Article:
Natural fibres tend to have more inconsistencies than synthetic fibres do. These inconsistencies can show up as sections of the yarn that more readily accepts the dye, becoming darker than the rest of the yarn, and as areas where the spun yarn turns out either thicker or thinner than expected. Skeins that have areas of clearly darker shades should be avoided for most projects.

The variations in thicknesses can mean that skeins that are marked the exact same way may not produce the same knitted size. Generally, these inconsistencies are only slight, so it may not cause a problem for the knitter. However, in order to ensure that the weight marked on the package is appropriate for the pattern, it is important to always make a gauge swatch using the yarn before starting a project. This small sample is priceless in determining that the knitter is using the appropriate yarn and needles that will produce the same size gauge swatch that the pattern calls for.

Be Sure to Block the Finished Project

Because natural wool fibres are elastic is important that the shape of the finished garment is set. The term used to describe setting the size and shape of the finished item is to "block" the item. This technique often incorporates dampening the finished project and securing it in the shape in which it is to remain. While it is a good idea to block any finished that project, it is an especially important to include this step when using wool yarn in order to ensure that the item is not misshapen.

Follow the Washing Instructions

Washing any knitted items can present the owner with the number of different dilemmas. Laundering it the wrong way can cause it to shrink, fade, or even to become what is known as "felted", when the individual fibres begin to integrate into the garment. Wool items are especially susceptible to damage from laundering.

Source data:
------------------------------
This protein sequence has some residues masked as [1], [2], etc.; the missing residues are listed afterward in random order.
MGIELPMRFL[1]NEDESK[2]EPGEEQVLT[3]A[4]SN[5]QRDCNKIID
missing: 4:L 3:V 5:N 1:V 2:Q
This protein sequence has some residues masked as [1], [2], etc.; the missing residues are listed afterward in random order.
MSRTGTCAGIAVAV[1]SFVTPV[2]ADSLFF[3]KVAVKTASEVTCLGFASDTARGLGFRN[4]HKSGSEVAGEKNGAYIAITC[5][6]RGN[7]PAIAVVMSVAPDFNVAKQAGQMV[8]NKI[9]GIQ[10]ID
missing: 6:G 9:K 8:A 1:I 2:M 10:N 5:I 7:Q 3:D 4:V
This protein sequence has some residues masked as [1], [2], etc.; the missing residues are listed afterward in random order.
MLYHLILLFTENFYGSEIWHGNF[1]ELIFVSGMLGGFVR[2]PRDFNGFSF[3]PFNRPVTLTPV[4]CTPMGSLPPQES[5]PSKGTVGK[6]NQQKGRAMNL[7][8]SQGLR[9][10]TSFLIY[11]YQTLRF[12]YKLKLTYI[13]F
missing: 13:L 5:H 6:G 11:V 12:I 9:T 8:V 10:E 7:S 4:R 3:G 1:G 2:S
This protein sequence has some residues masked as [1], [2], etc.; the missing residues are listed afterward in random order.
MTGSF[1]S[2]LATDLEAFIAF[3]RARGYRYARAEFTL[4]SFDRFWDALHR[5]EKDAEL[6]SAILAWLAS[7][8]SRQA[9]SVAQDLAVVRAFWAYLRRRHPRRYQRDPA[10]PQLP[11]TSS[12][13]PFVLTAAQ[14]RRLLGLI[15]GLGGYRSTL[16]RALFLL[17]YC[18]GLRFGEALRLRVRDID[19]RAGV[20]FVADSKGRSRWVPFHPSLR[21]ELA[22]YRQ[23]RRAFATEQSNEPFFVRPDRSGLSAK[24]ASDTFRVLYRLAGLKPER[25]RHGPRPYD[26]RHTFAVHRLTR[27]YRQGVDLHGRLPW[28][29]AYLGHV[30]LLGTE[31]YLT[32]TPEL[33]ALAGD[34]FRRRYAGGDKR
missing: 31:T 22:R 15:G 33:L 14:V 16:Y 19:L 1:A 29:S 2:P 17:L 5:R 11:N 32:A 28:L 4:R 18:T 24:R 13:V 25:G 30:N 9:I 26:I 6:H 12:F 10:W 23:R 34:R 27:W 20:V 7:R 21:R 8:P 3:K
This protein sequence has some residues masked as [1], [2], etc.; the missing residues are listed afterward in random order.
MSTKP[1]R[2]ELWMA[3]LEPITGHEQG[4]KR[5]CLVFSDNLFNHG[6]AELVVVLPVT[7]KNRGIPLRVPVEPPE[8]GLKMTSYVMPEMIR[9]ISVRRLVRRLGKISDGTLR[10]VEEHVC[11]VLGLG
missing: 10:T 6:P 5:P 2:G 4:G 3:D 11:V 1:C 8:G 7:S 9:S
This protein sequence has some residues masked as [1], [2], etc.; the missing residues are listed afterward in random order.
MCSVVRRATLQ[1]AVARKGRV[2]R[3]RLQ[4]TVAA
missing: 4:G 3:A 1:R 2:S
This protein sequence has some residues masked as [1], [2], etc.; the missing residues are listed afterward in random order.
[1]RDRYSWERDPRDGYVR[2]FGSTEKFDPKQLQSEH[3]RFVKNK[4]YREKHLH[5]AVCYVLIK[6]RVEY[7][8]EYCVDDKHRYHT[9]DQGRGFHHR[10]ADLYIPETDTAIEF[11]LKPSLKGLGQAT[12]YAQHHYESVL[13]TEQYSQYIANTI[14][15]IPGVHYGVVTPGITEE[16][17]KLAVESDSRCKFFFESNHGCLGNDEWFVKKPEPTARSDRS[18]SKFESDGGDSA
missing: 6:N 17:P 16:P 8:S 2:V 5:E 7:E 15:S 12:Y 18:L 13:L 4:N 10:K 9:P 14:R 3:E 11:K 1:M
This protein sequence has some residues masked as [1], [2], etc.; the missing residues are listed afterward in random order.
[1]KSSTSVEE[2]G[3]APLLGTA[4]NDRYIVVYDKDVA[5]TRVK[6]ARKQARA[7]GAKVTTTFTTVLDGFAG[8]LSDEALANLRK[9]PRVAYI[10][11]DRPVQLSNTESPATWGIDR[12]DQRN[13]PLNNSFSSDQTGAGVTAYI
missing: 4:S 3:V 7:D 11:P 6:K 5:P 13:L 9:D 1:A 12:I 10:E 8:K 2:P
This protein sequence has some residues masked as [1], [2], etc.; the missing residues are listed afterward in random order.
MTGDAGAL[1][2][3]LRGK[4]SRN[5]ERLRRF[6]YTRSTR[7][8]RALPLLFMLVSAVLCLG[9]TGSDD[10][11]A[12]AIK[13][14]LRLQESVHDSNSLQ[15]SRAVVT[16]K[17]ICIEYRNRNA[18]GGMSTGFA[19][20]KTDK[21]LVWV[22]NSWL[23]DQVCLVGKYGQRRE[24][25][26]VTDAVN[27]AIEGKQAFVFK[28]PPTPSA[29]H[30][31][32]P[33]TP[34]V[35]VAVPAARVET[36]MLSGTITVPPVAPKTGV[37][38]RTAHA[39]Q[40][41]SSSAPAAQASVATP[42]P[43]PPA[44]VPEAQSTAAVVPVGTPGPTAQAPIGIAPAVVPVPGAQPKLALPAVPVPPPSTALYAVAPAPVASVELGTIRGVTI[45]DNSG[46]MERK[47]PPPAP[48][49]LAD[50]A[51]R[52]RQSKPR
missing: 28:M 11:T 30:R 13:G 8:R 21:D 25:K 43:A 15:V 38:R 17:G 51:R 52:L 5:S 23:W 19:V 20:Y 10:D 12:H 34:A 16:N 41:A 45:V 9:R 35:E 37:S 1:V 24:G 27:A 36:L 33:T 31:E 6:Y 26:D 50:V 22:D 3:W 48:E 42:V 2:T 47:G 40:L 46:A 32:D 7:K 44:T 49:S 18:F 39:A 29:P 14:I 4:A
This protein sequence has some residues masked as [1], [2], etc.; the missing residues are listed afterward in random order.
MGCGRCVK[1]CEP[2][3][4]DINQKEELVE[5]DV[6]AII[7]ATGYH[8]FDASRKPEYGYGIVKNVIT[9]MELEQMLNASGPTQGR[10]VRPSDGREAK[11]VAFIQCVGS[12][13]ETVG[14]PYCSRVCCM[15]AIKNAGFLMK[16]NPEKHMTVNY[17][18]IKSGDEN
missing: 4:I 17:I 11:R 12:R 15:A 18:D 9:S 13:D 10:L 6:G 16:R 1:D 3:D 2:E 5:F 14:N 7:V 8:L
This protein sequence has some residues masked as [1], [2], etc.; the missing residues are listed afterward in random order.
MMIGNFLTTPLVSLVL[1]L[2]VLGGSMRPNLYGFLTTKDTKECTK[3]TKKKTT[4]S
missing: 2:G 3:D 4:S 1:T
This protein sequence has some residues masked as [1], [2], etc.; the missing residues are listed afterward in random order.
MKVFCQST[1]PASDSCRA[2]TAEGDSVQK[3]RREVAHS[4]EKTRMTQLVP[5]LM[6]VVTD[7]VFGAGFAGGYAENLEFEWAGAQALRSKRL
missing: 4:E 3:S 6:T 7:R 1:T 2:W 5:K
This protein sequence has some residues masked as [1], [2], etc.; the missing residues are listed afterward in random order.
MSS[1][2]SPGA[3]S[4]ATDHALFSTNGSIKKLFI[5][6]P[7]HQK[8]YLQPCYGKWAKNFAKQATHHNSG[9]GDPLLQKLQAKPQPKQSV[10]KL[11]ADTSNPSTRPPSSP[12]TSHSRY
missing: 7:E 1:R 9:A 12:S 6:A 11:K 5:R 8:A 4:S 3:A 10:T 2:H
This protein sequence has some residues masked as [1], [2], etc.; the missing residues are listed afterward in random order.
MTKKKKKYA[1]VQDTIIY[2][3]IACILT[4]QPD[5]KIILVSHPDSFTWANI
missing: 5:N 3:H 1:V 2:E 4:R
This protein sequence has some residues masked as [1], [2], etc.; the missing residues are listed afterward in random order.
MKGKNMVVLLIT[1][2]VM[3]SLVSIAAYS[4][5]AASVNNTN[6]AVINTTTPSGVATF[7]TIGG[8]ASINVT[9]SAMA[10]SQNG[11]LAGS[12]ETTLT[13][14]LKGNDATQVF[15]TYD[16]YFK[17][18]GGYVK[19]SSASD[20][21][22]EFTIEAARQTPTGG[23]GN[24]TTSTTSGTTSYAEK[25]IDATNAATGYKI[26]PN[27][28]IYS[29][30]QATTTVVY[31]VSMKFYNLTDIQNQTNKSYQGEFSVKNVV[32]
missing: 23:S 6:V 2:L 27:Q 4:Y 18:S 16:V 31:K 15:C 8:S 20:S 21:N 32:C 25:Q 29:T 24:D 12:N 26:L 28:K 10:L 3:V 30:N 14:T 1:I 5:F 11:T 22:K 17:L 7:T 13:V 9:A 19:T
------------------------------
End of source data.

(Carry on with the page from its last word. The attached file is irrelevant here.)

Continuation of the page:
The project's pattern or the packaging of the yarn may include special washing instructions. The owner of the item should follow these very closely. Many yarn producers package it with care instructions included, and following these instructions is the best way to ensure that the garment withstands the cleaning process.

Buying Wool Yarn on eBay

Many fabric and craft stores sell wool for knitting. Yarn shops also specialise in marketing it. The internet, however, provides perhaps the largest selection, drawing from sellers from all around the world, especially on auction sites such as eBay. eBay sellers list all types of yarn and knitting supplies. It can be an especially ideal place to turn for the knitters who prefer having all the necessary items delivered directly to their front door, allowing them to avoid the hassle of going out into the cold to shop for them.

To find wool yarn on eBay, buyers need only type relevant keywords into the search bar found on every page. General keywords, such as "wool yarn", will generate more results than searches for specific keywords such as "blue aran wool yarn". Filters such as colour, brand, price, and more can be used to further limit the results shown.

When purchasing wool yarn on eBay, be sure to check the dye lot number to ensure that the skeins for the project match as closely as possible. Many sellers group several skeins of matching dye lots together and sell them as "lots". These provide an exceptional bargain because they not only include multiple skeins of matching yarn sold for one great price; they also allow the buyer to save time on shopping for matching yarn.

Conclusion

Knitting is a wonderful way to create unique, beautiful, and comfortable items to give away or to keep. Being a natural fibre, wool has certain inherent qualities that the knitter who wants to use it for a project should remain mindful of before purchasing it. As a naturally insulating material, it is perfect for creating garments intended to be worn in cold weather situations. It is also durable and a reasonably easy material to work with, even for a beginning knitter.

In many ways, the process of choosing wool for knitting is not much different than choosing other types of yarn. The knitter must make many of the same choices that are required when deciding on any yarn to use for a project. However, wool does have certain qualities that the knitter should keep in mind in order to ensure the success of the knitted wool project. In particular, the knitter should follow specific advice about the proper care and handling of the final product.